"People do stupid things," started one Vonage commercial, following up on that claim with jackass-style stunts ending badly. Nowhere is that wisdom more visible than in paying more for theoretical higher streaming music quality, while using a headset and phone combi, or the way that millions of typical users listen to music every day.
The revamped Apple Music app
arrived as part of the fresh iOS 8.4 update, and comes accompanied by the new Beats 1
curated radio station, the Connect music social network, and other audiophile accouterments. The latest entrant in the hot subscription streamers field, however, gushes tunes out with a 256kbps bitrate, which on paper is lower quality than Spotify's 320kbps maximums, not to mention Jay Z's Tidal
, whose whole premise is that is streams in veritable CD quality, at 1.4Mbps. Apple Music, however, uses a higher quality encoder, AAC, compared to Spotify's Ogg Vorbis, for instance.
How much of that audiophile mumbo-jumbo is of actual matter to the average, and even the not-so-average music listener out there? Well, a blind test can settle all things related to user preferences once and for all, right? That's exactly what's been done to compare the streaming quality of Apple Music vs Spotify vs Tidal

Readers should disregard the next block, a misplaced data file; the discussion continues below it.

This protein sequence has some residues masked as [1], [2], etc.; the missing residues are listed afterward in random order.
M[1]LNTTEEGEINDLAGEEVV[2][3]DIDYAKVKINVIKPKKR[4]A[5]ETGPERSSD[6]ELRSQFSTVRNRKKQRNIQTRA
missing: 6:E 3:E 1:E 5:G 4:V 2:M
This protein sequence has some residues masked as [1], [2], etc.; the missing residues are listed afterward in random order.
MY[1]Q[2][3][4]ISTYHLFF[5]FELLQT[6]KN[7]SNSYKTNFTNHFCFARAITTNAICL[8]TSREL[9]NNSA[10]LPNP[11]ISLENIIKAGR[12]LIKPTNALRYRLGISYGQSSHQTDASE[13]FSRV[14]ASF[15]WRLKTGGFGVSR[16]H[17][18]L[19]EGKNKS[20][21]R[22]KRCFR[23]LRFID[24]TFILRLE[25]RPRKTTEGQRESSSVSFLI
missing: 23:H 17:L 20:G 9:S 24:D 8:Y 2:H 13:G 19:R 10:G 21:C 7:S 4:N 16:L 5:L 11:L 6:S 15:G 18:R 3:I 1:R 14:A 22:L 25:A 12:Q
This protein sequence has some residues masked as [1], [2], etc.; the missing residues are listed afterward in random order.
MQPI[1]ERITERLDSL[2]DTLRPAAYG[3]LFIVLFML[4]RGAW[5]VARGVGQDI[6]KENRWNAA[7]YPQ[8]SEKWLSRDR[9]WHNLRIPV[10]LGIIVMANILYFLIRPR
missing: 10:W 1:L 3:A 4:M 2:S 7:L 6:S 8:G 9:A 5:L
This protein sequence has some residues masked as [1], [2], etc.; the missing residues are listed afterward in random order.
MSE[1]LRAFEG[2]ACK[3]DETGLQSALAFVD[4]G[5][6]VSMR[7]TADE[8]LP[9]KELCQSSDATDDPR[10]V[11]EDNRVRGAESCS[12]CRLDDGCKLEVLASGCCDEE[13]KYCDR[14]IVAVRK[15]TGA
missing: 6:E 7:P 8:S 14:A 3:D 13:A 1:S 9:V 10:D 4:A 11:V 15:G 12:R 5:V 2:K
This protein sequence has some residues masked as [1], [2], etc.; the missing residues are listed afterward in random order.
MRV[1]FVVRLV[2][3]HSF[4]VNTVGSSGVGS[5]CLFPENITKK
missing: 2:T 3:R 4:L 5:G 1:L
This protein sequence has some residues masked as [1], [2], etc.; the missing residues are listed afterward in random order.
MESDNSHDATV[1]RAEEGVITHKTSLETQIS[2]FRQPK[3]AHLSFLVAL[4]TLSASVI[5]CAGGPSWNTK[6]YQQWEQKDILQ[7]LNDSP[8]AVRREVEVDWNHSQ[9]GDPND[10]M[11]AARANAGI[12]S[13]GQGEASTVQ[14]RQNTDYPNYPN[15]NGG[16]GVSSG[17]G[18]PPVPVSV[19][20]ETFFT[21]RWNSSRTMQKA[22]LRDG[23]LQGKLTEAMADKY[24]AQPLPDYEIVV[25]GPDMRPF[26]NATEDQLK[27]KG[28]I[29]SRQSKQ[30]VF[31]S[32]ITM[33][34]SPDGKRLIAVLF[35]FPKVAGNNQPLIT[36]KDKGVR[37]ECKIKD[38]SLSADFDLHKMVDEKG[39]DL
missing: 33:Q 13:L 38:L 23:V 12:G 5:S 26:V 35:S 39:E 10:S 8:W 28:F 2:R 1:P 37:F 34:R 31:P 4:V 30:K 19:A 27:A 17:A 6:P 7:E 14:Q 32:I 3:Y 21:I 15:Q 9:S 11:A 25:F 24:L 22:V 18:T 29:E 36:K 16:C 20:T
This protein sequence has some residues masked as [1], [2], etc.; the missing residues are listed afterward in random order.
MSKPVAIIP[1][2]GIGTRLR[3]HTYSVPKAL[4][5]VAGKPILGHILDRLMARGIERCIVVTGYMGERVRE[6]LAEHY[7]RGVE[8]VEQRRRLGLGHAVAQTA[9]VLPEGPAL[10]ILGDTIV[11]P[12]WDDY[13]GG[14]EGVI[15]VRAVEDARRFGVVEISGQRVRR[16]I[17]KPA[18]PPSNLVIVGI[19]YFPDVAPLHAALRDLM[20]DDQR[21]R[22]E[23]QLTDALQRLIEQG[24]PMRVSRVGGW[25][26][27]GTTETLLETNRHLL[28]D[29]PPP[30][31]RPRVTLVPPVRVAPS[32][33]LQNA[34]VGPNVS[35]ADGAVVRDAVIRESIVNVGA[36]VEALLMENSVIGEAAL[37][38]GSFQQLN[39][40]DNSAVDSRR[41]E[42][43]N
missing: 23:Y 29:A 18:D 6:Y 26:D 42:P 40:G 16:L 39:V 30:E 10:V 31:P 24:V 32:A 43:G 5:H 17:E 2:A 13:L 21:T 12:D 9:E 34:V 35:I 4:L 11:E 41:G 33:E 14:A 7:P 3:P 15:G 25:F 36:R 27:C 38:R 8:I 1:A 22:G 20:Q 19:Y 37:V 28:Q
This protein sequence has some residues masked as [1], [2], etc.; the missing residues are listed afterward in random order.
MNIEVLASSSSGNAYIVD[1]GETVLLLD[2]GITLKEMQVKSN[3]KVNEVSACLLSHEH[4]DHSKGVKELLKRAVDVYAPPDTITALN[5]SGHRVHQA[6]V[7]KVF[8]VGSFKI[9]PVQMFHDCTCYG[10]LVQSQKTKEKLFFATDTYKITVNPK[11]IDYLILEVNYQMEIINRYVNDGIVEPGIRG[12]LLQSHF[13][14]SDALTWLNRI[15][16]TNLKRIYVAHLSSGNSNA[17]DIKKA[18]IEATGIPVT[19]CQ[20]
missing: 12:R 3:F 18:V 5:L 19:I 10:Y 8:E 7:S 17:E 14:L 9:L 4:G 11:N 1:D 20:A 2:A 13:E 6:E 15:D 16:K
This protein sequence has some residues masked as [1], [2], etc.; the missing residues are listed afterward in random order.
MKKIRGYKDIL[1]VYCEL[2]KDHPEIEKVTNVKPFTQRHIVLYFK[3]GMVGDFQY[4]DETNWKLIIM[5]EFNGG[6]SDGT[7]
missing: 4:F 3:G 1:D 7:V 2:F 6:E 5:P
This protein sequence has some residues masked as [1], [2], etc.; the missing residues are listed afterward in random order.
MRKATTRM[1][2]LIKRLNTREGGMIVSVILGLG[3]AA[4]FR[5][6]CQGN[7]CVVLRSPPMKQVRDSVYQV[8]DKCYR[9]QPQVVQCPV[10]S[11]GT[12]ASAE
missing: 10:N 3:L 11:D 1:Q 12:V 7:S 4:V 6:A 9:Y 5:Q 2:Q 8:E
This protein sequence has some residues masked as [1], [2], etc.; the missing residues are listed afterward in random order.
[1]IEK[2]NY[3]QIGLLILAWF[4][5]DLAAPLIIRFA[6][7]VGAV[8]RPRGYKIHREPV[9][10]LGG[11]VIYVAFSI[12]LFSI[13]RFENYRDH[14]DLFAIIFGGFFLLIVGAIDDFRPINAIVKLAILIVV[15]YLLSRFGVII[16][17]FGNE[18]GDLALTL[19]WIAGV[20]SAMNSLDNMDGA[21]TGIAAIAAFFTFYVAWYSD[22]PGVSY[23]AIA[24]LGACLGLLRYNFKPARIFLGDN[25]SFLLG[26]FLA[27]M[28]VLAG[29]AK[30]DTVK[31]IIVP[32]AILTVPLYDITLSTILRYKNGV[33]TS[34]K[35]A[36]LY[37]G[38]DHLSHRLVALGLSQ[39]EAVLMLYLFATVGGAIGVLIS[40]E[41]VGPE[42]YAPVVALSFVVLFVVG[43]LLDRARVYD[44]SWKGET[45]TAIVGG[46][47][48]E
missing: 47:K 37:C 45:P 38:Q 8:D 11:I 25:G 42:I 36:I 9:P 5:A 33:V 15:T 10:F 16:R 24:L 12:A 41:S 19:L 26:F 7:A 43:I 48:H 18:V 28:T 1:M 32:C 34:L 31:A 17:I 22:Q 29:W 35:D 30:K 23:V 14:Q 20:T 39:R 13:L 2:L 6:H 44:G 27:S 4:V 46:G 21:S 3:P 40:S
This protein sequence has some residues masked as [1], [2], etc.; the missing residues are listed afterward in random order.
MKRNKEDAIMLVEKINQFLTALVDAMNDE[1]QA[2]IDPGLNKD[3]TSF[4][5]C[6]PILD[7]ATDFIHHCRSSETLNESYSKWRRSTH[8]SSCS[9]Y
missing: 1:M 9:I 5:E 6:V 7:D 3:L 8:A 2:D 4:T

. The listeners were given one ordinary getup that millions of listeners around the globe use to consume said services every day - a midrange Sony MDR-7506 headset that won't break the bank, but is still able to emit some quality tunes, and an iPhone 6 Plus
, which is one of the better handsets when it comes to music output out there.
The results? Well, as you can see in the video below, they are all over the place for one the same song streamed to a few different people over the three competing services. Tidal's whopping bitrate definitely didn't make a dent in the listener's perception, while the 256kbps "only" of Apple Music didn't put it dead last, either. Thus, for all practical purposes, it seems that your monthly tenner or so more for Tidal's quality would be wasted, unless you are an ear-sensitive audiophile with really expensive equipment at home. What do you think?